mdf and ldf files RRS feed

  • Question

  • I would like to check my understanding after reading about this topic. Please corrrct me on any of the following if I'm wrong or misguided. Am I thinking about these the correct way?

    (1) SQL Server database consists of the data portion (mdf) and the log portion (ldf).

    (2) The data portion is stuff that is committed and written to the disk. The log portion is a "journal" of all the things that have happened to the database since the last time the stuff in the "journal" was written to the disk. (assuming the database is in full recovery mode)

    (3) There are certain commands that will trigger the stuff in the log to get written to the data portion. For example, 'backup log <db> to disk = <backup file>' will flush the content of the ldf to mdf and create a backup file that can be sequentially restored to another db in norecovery mode.

    (4) On point (3), I've also heard the term "truncate". Is this a sql command (because I couldn't find it.) Or is it just a term that people use to mean "dumping", "writing", "flushing", etc, the content of ldf to mdf. And are there other commands beside backup log that will do this?

    I have some more questions or things I want to check, after I've gotten some feedback on the above.

    Friday, May 28, 2010 6:22 PM

All replies

  • Hello.


    There are three things in play here.

    1. datafiles, typicaly with .mdf or ndf extention.

    2. logifiles, typicaly with .ldf extention.

    3. database cache.


    1. the database and log files resides on disk, which compare to memory is extreemly slow. Because of this every RDBMS system uses a portion of memory usually called the db cache to keep reesent accessed data in memory to speed things up.

    2. So data is read into cache, where it is read, modyfied etc... The problem with this approach is if we suddeny had a power failure since memory compared to disk is not resident all our modifications would be gone!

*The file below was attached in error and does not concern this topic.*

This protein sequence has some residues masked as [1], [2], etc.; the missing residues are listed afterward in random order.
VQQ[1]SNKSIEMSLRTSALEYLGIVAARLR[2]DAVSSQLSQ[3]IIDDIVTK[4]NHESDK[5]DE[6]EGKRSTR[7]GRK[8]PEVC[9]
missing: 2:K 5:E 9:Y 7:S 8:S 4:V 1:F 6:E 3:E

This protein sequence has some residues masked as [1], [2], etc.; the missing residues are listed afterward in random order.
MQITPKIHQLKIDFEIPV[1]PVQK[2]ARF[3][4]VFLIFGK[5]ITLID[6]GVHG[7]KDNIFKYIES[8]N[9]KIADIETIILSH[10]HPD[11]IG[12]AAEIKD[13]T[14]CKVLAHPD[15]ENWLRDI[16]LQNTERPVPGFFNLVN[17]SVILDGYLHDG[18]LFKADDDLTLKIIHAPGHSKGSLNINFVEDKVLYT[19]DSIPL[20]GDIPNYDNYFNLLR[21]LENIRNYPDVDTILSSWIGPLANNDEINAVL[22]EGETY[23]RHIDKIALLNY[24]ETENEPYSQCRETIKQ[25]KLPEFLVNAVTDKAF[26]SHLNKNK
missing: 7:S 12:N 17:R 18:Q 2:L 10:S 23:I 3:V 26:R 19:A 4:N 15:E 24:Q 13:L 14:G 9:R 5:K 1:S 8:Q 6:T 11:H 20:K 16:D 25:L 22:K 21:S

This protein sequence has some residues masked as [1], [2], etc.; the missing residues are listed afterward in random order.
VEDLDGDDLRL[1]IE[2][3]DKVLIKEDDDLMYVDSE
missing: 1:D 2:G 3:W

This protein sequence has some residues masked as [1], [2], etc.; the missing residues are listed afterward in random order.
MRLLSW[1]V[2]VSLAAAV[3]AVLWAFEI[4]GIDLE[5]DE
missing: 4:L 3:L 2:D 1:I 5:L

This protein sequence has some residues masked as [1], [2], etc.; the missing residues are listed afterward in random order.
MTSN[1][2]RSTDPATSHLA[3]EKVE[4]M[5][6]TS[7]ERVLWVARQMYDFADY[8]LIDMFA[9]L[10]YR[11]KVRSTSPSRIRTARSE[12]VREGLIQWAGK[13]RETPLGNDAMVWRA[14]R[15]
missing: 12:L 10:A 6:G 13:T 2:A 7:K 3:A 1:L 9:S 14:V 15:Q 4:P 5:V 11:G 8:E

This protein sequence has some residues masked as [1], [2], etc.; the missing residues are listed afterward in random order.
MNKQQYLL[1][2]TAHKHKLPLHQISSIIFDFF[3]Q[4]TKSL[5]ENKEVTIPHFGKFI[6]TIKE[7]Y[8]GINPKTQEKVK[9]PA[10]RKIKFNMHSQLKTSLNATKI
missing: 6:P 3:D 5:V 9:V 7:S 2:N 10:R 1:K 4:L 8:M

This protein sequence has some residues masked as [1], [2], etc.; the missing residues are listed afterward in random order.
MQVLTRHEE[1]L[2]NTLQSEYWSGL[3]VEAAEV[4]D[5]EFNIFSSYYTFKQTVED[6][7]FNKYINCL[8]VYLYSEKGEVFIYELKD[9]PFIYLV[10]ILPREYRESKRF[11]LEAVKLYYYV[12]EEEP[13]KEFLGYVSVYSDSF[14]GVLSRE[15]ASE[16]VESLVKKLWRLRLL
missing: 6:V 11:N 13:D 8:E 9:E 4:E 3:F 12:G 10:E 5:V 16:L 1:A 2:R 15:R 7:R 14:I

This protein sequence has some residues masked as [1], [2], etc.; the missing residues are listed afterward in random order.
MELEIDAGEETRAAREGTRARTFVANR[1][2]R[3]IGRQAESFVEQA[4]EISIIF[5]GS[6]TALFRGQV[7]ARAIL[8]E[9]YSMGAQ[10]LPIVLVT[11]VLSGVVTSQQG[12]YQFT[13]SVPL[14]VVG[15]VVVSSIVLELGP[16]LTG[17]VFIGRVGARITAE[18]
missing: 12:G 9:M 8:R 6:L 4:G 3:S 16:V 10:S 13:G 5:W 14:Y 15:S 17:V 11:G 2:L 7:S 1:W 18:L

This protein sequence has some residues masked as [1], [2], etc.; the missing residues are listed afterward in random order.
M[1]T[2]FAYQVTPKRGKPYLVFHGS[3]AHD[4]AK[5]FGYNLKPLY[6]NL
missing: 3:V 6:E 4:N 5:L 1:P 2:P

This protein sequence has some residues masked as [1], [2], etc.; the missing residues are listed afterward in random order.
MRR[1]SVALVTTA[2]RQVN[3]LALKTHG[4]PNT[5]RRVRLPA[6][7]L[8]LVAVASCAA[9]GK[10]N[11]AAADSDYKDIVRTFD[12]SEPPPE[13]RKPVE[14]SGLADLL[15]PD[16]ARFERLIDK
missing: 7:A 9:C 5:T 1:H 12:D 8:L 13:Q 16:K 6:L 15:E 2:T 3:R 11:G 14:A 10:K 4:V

3. To handle these sorts of situations the "logfile" was added and its function is to make certan that everytime a modification to data happends, enough information to re-create that data is saved to the logfile in case of a power failure.. (this happend everytime there is a commit which usually is auto in SQL Server.

    4. So the cache is there to speed things up, but as we do modifications the cache will be filled with "dirty" data and records to create the modifications will be written to the logs. But to clear the cache once and a while SQL Server will submit a checkpoint which only purpose is to write modified data to the datafiles and free the cache of dirty data. So if you do a full backup, offline youre database etc the firt thing that would happend would be a checkpoint to make certan youre database are in sync.


    So.. data is always written from the cache to the datafiles and never from the logfile.

    If an error would occure data will be read into the cache and log record would be applied to that data to make it consistent to the point of failure.


    Truncate is a hole nother thing.. The difference between a delete and a truncate is that a delete saves the records to redo or undo the delete in the logfile, while a truncate dosent.. 

    There is a lot more to say but i think this is a good start.

    - Raoul

    • Proposed as answer by Tom Li - MSFT Monday, May 31, 2010 8:50 AM
    Friday, May 28, 2010 8:00 PM
  • (3) There are certain commands that will trigger the stuff in the log to get written to the data portion. For example, 'backup log <db> to disk = <backup file>' will flush the content of the ldf to mdf and create a backup file that can be sequentially restored to another db in norecovery mode.

    We do not flush anything from the log file into the data file. We follow a Write Ahead Logging protocol. An transaction log entry is made before starting a logged operation. All transaction logging is written in the transaction log file (LDF). The data modifications done on the buffers by the transactions are written to the data file(s) (typically MDF and NDFs). When a backup is created for a database, all the contents of the data and log files are written into the backup file. Geoff has explained the backup operation at a high level here:



    This posting is provided "AS IS" with no warranties, and confers no rights.
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    • Proposed as answer by Tom Li - MSFT Monday, May 31, 2010 8:49 AM
    Friday, May 28, 2010 9:33 PM
  • Close, but ...

    SQL Server does not really write from the log to the data files.  All work happens in memory cache. Data pages from the disk file(s) are brought into cache to be read and modified. As modifications occur, log records describing those modifications are written to a log cache. When a transaction is committed, all log information for the transaction is written to the log file, so that once a transaction commits, we have enough information to recover it.